Thursday, January 14, 2010

Agents: Angels from Literary Heaven

Agents. Do authors really need them these days of e-books, handheld electronic readers and new dawn-breaking digital technologies?

You hear rantings on both sides. Love 'em or leave 'em, they say.

As for me, I adore my agent, Greg Johnson of WordServe Literary Agency. Without Greg, I'm confidant Mom NEEDS Chocolate would have never seen the coveted front bookshelf position in national bookstores. And I trust Greg 100% as he pitches my newest book idea to publishers.

I'd like to comment on a few points made by Greg's colleague Rachelle Gardner in her recent blog about this subject.

Agents have traditionally served as writers' first line of defense when cost-cutting publishers (aren't they all these days?) try to lower royalty rates or string out or lower advance payments.

(In case you didn't know, advances are simply royalty payments paid ... in advance. Like an advance in your allowance as a kid - it's not free money. Advances reflect the amount pubs expect a book to bring in during the first 3 months post release.)

Agents also have keen knowledge of the ins and outs of contracts and keep an educated eye on all those tiny clauses that can sneak in and wreck an unwary author. They're an author's best advocate in haggling over rights (especially the confusing e-rights that seem to be evolving daily).

I believe writers owe a debt of gratitude to agents in general; without their past work we wouldn't have the royalty rates, advances, or benefits we have today (if you've ever signed a small press contract you've landed yourself versus a traditional publishing contract your agent snagged, you'll see a HUGE difference).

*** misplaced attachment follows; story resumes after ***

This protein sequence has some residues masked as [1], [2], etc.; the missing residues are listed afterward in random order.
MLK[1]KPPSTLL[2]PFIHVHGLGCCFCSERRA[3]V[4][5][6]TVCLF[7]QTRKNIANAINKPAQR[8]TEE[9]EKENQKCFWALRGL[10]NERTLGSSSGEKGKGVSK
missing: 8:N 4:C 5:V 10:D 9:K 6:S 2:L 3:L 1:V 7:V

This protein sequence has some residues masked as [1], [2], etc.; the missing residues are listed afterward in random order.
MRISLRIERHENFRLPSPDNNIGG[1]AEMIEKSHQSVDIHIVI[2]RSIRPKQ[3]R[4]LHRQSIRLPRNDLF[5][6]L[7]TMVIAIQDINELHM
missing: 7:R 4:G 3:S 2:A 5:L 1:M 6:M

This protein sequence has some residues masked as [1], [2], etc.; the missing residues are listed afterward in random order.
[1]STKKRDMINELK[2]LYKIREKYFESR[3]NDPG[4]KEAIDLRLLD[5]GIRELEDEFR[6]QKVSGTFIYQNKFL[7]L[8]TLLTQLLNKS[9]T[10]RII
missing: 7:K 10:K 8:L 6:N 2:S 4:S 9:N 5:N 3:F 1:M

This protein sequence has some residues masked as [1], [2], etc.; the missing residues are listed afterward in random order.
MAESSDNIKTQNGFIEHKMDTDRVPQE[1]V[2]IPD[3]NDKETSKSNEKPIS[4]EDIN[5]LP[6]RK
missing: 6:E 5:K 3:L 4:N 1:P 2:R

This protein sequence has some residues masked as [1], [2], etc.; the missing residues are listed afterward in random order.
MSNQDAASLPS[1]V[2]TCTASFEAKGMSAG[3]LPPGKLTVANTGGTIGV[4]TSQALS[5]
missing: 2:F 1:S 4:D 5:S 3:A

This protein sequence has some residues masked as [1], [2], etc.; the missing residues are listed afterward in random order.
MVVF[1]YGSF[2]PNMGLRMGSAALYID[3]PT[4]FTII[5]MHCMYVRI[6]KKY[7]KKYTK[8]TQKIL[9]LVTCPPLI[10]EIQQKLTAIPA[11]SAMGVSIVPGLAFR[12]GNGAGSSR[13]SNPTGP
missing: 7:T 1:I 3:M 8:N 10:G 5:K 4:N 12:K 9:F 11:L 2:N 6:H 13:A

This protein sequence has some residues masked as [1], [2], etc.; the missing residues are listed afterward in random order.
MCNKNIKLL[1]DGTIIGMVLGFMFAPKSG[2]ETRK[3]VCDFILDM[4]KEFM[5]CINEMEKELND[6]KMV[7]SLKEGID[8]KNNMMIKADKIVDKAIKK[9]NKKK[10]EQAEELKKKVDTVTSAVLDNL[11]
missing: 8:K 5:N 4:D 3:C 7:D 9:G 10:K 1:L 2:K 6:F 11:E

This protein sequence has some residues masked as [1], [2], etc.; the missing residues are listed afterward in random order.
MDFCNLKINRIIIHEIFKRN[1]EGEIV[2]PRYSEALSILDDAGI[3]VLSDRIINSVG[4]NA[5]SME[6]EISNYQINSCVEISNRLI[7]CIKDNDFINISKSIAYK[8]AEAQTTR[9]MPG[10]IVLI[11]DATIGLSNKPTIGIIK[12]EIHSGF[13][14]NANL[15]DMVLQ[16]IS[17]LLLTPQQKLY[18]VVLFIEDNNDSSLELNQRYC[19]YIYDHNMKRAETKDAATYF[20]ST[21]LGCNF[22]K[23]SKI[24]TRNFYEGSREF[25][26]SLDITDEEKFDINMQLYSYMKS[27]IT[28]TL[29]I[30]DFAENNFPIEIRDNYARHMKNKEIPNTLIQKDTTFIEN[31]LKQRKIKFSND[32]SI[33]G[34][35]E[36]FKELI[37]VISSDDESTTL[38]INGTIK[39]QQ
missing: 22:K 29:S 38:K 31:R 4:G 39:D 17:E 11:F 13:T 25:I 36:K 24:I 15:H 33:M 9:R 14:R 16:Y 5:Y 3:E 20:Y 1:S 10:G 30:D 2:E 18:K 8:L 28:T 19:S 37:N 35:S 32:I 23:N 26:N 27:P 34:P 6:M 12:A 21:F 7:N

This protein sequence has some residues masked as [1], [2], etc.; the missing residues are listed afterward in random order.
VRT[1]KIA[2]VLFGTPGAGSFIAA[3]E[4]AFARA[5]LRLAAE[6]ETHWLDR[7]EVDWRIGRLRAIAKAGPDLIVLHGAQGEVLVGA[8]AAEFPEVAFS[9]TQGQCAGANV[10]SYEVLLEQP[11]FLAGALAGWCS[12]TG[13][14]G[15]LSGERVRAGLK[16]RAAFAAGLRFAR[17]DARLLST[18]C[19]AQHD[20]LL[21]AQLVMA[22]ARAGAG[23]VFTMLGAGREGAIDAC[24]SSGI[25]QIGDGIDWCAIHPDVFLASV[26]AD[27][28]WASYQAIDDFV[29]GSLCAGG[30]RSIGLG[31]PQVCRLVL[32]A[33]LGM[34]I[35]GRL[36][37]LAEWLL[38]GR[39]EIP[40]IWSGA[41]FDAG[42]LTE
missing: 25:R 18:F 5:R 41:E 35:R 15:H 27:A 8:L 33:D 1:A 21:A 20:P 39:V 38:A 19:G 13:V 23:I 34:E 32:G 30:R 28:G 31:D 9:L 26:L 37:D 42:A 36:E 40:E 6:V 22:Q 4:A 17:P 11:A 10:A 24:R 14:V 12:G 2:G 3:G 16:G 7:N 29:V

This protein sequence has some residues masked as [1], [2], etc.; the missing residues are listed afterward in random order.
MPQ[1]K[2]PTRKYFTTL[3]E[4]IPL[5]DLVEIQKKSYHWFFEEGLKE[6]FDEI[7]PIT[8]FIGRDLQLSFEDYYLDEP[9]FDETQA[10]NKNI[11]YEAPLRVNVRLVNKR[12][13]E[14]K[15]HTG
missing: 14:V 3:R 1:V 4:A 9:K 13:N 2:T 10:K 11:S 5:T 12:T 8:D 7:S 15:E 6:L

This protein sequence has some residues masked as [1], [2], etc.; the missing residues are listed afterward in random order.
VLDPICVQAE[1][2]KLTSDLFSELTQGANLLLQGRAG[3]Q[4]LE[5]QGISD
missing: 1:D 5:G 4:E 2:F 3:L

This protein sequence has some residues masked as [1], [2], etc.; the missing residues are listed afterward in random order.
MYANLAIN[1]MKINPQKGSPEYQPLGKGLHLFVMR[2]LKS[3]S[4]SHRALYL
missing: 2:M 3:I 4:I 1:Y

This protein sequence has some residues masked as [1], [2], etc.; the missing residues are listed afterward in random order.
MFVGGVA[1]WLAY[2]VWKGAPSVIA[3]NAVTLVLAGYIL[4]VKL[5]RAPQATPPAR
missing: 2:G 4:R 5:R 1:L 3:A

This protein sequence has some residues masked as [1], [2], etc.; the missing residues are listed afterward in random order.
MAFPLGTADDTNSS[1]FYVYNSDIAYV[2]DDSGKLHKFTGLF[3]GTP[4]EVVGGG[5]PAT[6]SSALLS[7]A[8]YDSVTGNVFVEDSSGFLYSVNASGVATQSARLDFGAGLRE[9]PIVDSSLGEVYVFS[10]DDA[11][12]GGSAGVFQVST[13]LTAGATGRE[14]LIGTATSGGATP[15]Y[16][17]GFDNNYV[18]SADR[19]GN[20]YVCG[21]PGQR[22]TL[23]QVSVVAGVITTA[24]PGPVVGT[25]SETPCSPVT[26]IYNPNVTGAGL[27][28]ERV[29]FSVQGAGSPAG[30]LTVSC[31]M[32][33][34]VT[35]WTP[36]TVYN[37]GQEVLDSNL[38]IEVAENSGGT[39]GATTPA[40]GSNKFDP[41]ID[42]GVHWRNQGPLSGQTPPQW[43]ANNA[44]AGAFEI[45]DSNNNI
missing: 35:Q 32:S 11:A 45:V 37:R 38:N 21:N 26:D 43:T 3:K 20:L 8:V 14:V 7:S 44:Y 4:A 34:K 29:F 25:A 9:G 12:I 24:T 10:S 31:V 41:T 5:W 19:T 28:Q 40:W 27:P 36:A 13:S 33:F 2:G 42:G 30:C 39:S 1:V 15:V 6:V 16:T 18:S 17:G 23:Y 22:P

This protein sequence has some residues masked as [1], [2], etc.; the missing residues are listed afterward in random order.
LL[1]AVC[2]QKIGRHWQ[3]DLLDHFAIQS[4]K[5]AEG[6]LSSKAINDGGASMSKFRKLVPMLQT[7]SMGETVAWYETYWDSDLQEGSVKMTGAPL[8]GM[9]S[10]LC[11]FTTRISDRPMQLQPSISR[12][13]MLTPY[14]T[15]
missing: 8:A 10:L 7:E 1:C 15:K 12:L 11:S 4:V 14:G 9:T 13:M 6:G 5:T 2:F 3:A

So there you have my humble but accurate opinion.

No one knows where the industry is heading in these turbulent technologically transitional times (whoa - is this "t" day?), but I plan to continue depending on my agent, whose very livlihood depends on staying abreast of new trends and twists (more t's) on the horizon. Who could I possibly want in my corner more?

What are your thoughts?


Kat Heckenbach said...

I've been reading lots of posts lately about agents--both for and against. I can see both sides. But what it boils down to is that there are a limited number of agents and a whole slew of authors vying for a spot with each of them. Many good authors get passed up, and those small presses can be the toe-hold we need. So as an aspiring author, I'm going trying for both options simultaneously, and trusting God will bring the opportunity meant for me :).